There's a good chance that sometime this month you bought pizza. Think back to why you purchased from that particular restaurant. There was a reason--a very specific reason--whether you realized it or not. Maybe it was the taste, the location, the delivery speed, the price or some other value the restaurant offered you.
We choose one company's product or service over another's because it offers a benefit. This is the company's competitive advantage. Standing out, pushing past the competition and then staying ahead of the competition are all important marketing components of a successful business. To do that, you need to be clear on the unique benefits you offer.
Ask yourself, why do people buy from you? Does it make them feel good? Does it save them money? Does it make them smarter or help them avoid pain?
Then make a list of why customers buy your competitors' products and services. Think about as many competitors and their products and services as you can.
Once these lists are compiled, compare them. Notice what stands out--for you and your competition. Chances are, you're offering a benefit your competition isn't. And in many cases, your competition may be offering a benefit that you aren't.
Your unique benefits are your competitive advantage. The more you have, the more your product or service will be preferred and then purchased. The point is to not be in a "me too" category or offer things that make the prospect say "so what?" to your benefit. You need to create an answer to the "so what?" question and stay out of the "me too" category. So if your benefit list is lacking, try the following tips.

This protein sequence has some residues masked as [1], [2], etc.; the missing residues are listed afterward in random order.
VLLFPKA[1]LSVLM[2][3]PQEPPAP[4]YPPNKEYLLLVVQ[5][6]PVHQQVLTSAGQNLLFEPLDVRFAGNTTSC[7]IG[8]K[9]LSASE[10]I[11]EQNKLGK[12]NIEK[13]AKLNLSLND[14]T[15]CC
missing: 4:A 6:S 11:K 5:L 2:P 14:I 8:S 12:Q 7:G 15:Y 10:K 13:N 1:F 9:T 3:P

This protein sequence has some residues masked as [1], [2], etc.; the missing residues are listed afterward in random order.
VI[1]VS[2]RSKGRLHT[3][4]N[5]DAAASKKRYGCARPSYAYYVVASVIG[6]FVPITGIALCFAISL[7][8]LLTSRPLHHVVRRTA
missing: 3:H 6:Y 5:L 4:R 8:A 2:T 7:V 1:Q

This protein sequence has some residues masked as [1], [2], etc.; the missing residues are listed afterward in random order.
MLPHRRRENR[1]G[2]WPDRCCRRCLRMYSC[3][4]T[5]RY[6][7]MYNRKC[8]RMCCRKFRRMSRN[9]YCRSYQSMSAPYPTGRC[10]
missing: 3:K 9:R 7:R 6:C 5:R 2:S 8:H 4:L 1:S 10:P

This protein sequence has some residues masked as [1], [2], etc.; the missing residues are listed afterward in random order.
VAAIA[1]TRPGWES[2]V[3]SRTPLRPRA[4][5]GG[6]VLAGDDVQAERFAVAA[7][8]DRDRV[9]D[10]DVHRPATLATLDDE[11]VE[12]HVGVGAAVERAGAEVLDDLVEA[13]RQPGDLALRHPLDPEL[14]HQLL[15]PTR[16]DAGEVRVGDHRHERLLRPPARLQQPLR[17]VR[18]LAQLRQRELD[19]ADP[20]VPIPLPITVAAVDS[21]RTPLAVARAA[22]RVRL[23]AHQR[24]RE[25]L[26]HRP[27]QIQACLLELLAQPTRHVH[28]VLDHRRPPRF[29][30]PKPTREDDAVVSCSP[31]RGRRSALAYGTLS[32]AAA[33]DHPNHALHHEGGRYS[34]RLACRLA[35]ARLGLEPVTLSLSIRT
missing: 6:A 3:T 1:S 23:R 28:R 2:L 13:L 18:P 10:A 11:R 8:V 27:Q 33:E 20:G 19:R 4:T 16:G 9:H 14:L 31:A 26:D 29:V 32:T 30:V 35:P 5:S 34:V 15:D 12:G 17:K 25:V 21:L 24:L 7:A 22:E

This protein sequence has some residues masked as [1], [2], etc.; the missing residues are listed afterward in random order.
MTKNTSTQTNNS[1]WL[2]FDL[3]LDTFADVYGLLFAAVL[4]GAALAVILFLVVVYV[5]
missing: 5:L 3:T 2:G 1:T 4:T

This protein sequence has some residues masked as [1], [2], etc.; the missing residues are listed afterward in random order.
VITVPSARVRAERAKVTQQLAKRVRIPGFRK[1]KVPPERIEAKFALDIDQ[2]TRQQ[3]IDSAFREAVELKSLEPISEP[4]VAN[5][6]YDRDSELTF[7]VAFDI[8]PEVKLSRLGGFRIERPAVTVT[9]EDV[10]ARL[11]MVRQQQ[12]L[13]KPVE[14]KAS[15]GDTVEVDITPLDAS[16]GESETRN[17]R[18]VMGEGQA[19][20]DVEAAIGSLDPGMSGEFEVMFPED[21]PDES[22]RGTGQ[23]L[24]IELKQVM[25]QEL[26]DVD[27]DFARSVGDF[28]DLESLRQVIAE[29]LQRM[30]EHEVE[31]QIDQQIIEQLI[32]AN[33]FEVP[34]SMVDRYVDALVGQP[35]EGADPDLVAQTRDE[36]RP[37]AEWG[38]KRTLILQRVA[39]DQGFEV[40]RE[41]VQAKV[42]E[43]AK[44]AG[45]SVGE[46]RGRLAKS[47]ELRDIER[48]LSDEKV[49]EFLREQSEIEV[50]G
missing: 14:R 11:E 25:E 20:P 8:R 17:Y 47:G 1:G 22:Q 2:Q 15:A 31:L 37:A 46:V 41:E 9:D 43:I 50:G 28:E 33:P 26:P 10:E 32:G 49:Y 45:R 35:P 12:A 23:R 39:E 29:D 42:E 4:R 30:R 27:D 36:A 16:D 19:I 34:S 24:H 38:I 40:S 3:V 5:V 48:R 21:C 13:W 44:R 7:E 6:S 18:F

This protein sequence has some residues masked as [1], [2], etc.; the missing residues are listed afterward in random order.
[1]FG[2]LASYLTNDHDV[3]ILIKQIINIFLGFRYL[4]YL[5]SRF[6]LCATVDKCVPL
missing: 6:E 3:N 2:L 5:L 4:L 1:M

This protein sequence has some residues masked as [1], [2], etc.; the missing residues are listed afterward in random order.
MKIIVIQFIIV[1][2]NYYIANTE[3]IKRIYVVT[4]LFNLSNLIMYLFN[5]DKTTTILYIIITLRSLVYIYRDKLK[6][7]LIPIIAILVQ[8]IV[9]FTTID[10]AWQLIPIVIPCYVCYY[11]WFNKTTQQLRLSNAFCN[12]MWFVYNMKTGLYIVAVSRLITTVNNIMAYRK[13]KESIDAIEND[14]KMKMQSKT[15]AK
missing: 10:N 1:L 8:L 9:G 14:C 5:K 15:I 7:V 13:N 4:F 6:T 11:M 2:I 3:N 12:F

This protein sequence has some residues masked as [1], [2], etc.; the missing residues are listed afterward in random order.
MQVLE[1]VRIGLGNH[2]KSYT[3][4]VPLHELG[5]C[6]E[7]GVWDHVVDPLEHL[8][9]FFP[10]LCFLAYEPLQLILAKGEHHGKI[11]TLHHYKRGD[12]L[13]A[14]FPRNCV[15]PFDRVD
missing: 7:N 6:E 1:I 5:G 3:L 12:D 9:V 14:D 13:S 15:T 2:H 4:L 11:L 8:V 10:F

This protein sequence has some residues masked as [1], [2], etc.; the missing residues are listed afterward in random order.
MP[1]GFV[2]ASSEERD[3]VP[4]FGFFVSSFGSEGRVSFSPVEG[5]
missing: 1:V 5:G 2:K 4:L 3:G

List at least five features of your product or service. Think about what you have that's the biggest, quickest, cheapest, most up-to-date or friendliest. Fill in these blanks to get started:
- We have the largest ________________ in the industry.
- Our ________________ is the quickest around.
- We provide the cheapest ________________ for our customers.
- Our _____________ and process is the most up-to-date technologically.
- We pride ourselves in having the most user-friendly _______________.
For each of the features listed above, state what it does for the customer. For instance, it may save time, save money, make money, make them healthier, keep inventory low, taste better or be less filling.
Now you need to figure out what problem your product or service solves or what you can offer customers that no one else can. Determine what you can do faster, cheaper or better than the competition. And don't forget to understand what your competitor can solve, offer or do that you can't.
One last thing you can do to forge ahead of the competition is ask customers to identify your true benefits. Ask them why they buy from you. Ask them what complaints they have that may uncover a need the right benefit could satisfy. And ask about the competition and any complaints about them to uncover what your customers want that your competitors aren't providing.
These are just a few methods to gain competitive advantages. Benefits aren't always as obvious as you might think, so dig deep, get creative and involve customers. Then you'll gain a guerrilla competitive advantage.
Alfred J. Lautenslager is an award-winning marketing/PR consultant, direct mail promotion specialist, bestselling author, speaker, and entrepreneur. He is the principal of Market For Profits and former president and owner of The Ink Well. He is also the co-author of Guerrilla Marketing in 30 Days, 2nd. Edition with Jay Conrad Levinson.
Al Lautenslager is an award-winning marketing and PR consultant and direct-mail promotion specialist. He's also the principle of Market For Profits, a Chicago-based marketing consulting firm. His two latest books, Guerrilla Marketing in 30 Days and The Ultimate Guide to Direct Marketing are available at www.entrepreneurpress.com.